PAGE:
Probably my toughest hike to date and I've hiked .. by pheonix   (Show all for Carrauntoohil)
On Bank Holiday weekend 6.05.2007 with a group of .. by Kulpix   (Show all for Carrauntoohil)
The record breaking ascent/descent Pt II
by Conor74  11 Aug 2011
“Another story from one of those races was the year I bought some new socks and put them on for the race. Everything went well on the way up but on the way down I was in a terrible state as something was going wrong in my foot. When I finished and examined the source of the pain I found that I had failed to notice a little steel staple that held the socks together and it had embedded itself into my toes on the descent and was bleeding.

“The year 2008 was also an adventure as the sole came off my shoe coming off Caher [the secondary peak one has to ascend to get to Carrauntohil]. The only part holding on was the heel, so I had to race the last 20 minutes with the entire sole flapping about and sometimes folding back underneath my landing foot while all the time trying to be as gentle as possible not to lose it entirely.”

On memorable opponents, Lenihan first names Frances Cosgrove, who finished runner up to him on 6 occasions. “I would love to have seen that man win a Carrauntohill,” Lenihan says, “Though of course not at my expense. I feared him the most as he was always very close to me and he never accepted defeat until you crossed that line — so it was a flat out race from gun to line.

“Probably the most talented runner to race with me on Carrauntohill would have to be scots man John Brooks who whipped me in 2004,” Lenihan says, adding, “but I did take solace in the fact that he was still over 3 minutess outside the record. John Henegan was probably the most unlucky not to have won a Carrauntohill title as he had me on the ropes at the end of the 2005 race and I only held on by 3 seconds.”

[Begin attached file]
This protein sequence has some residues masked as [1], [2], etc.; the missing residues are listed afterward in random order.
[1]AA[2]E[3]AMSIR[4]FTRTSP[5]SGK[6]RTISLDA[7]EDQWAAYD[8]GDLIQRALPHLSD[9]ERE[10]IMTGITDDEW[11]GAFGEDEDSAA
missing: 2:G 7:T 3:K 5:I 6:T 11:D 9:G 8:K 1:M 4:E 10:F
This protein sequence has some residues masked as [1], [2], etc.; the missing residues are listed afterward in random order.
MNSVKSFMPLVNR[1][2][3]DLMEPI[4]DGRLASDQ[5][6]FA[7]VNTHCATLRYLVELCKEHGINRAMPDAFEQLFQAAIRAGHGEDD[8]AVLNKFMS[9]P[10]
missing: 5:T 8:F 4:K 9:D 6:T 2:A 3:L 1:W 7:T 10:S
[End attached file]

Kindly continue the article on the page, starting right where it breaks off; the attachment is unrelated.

On calling it quits, Lenihan relates. “I had a disastrous race in 2006 and could only manage fourth and all the papers had the line ‘end of an era’ included somewhere in the write-ups. My answer to this was to win it 2007-2008-2009. When the course was changed in 2010 it lost it’s appeal to me and I didn’t take part, also injury problems to hip and groin was a factor.

Now 52, Lenihan has been spending much of his free time designing and leading walks in his beloved hills.

On running Carrountohil again, he says, “Many people want me to do the new route some year and maybe now the fact that I’ve missed a couple of years I could go and jog it without any pressure of been expected to be up there. In a strange way it would be nice to experience the feel of just taking part in the Carrauntohill race without the huge pressure of being expected to win.” Trackback: http://mountainviews.ie/summit/1/comment/6476/
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Twins aged 10 conquer the summit .. by MMulli2   (Show all for Carrauntoohil)
COMMENTS for Carrauntoohil << Prev page 1 2 3 4 5 6 .. 19 Next page >>
(End of comment section for Carrauntoohil.)

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British summit data courtesy:
Database of British & Irish Hills
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"ASTER+": Hillshade and Contours
Courtesy of Tiles GIScience Research Group @ Heidelberg University More detail here